At Love Your Postcode, we have predicted what the future prices of houses will be in 2021. The future of house prices is a tug of war between two conflicting post-pandemic forces: economic ruin and state intervention.
Unemployment is forecast to hit 7.5% and Chancellor Rishi Sunak needs to plug a £2 trillion black hole of debt. According to Capital Economics, a consultancy, a rise is joblessness to 7% would typically bring a 25% drop in property values.
But government measures to help to protect home ownership have been impactful. Lockdown restrictions and the sudden shift to remote working means homes now matter to people more than ever.
At the end of 2020, house prices were at a 16-year high, having risen over 7% on average across the country, in just one year. Places such as Wolverhampton saw a massive 9.5% of growth, to an average price of just over £217k, with nearby Birmingham not far behind.
Property portal Zoopla predicts a 1% rise in 2021. Savills estate agents has forecast 0%, while Capital Economics and the CEBR, both consultancy’s, each predict a 5% drop.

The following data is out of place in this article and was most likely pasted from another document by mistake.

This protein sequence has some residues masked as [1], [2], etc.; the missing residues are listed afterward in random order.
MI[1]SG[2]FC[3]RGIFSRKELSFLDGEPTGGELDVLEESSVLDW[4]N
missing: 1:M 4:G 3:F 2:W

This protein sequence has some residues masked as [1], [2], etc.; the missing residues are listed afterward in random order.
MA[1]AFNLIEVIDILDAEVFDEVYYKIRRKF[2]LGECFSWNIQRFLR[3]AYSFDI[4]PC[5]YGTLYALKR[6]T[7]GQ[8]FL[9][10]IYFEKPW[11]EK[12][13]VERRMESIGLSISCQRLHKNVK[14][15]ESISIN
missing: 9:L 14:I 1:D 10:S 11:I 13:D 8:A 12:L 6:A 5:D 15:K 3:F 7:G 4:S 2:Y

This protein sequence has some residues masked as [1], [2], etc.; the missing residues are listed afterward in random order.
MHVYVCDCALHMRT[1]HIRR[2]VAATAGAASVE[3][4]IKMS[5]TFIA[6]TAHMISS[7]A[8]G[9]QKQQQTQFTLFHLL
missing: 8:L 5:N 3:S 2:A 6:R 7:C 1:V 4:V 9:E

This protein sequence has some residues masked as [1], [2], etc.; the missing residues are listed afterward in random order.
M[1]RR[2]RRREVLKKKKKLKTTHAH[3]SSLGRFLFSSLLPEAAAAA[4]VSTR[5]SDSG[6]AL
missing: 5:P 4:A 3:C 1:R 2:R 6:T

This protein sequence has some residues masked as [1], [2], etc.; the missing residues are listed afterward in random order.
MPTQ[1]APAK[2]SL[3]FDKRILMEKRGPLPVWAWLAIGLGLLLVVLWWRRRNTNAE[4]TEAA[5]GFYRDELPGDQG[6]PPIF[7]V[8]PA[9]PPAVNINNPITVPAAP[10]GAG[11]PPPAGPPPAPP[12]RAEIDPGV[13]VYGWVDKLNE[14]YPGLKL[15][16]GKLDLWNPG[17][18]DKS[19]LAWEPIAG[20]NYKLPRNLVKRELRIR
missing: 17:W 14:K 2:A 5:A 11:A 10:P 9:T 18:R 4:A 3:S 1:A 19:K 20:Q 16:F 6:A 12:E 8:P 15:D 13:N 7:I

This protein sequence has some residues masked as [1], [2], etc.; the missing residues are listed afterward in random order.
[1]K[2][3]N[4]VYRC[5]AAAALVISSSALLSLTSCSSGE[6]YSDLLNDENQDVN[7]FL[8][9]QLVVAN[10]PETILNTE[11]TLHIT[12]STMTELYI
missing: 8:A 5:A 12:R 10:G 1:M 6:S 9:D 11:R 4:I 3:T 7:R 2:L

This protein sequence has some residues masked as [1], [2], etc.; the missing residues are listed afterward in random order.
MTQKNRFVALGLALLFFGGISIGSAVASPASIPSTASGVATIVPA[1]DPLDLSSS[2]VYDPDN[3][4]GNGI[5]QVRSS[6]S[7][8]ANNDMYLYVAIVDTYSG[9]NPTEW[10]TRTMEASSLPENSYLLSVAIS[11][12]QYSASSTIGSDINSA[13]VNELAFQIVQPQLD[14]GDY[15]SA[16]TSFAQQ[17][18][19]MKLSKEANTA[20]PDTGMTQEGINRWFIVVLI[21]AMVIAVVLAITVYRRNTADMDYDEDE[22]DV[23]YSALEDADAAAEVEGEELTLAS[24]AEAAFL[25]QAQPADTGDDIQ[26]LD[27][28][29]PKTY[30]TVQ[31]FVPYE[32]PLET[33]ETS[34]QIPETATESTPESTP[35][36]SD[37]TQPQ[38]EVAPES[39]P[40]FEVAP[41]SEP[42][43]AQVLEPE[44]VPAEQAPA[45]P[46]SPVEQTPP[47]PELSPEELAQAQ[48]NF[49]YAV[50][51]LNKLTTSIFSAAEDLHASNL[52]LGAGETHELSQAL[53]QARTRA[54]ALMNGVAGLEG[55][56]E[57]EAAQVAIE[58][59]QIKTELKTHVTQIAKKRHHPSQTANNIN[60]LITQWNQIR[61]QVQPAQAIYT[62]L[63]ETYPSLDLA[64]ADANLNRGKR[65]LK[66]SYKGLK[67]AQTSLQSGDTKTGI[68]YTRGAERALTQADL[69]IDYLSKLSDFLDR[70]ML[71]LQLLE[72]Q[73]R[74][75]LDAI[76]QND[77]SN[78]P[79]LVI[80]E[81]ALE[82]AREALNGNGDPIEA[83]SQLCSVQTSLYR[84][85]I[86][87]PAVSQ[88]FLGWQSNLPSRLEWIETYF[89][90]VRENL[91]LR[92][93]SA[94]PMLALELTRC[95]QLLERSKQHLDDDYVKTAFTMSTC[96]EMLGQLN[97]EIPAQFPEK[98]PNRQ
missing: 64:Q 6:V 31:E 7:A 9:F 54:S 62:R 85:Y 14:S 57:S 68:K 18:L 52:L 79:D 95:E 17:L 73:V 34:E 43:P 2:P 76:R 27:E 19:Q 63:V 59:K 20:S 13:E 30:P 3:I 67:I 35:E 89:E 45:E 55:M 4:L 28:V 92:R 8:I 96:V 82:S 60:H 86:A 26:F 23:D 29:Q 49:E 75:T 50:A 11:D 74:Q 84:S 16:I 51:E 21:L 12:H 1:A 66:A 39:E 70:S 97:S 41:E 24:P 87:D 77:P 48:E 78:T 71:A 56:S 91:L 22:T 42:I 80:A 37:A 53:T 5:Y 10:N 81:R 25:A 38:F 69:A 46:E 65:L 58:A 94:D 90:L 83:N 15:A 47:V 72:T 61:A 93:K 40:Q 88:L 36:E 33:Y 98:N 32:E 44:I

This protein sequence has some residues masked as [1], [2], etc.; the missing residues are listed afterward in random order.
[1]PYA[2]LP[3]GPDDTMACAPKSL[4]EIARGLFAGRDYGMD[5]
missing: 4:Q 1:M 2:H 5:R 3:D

Here at Love Your Postcode Estate Agents we are seeing a multitude of buyers rushing to transact before the stamp duty holiday ends on March 31st. The last time the group saw such a big rush for homes due to government legislation was in the month before the tax surcharge on additional homes came into effect in April 2016. Transaction spiked 78% compared to our previous year-on-year records. It’s a very possible scenario however, that when the current break ends demand will flop. Between March and April 2016, we saw transactions half.
In 2008, house prices jumped when the government raised the stamp duty exemption to £175k, and then fell when the tax break ended. This time though, the threshold is £500k. The see-saw will be accentuated.
Richard Donnell, of Zoopla, has forecast a 20-30% hit to residential property sales from April to June 2021, and a 10% drop in the next sixth months after that.
Unemployment has not yet hit prices because those affected were mostly aged 16 to 24, without homes to sell. Furloughed workers however are mostly 35 to 64. They are more likely to have homes they can no longer afford to keep. As this is written, about 410,000 households are on mortgage support even while furlough pays 80% of wages.
Yet at the same time the market will be supported as always by older homeowners, whose priorities have now changed since the pandemic began.
The tug of war is likely to be a shaky tie.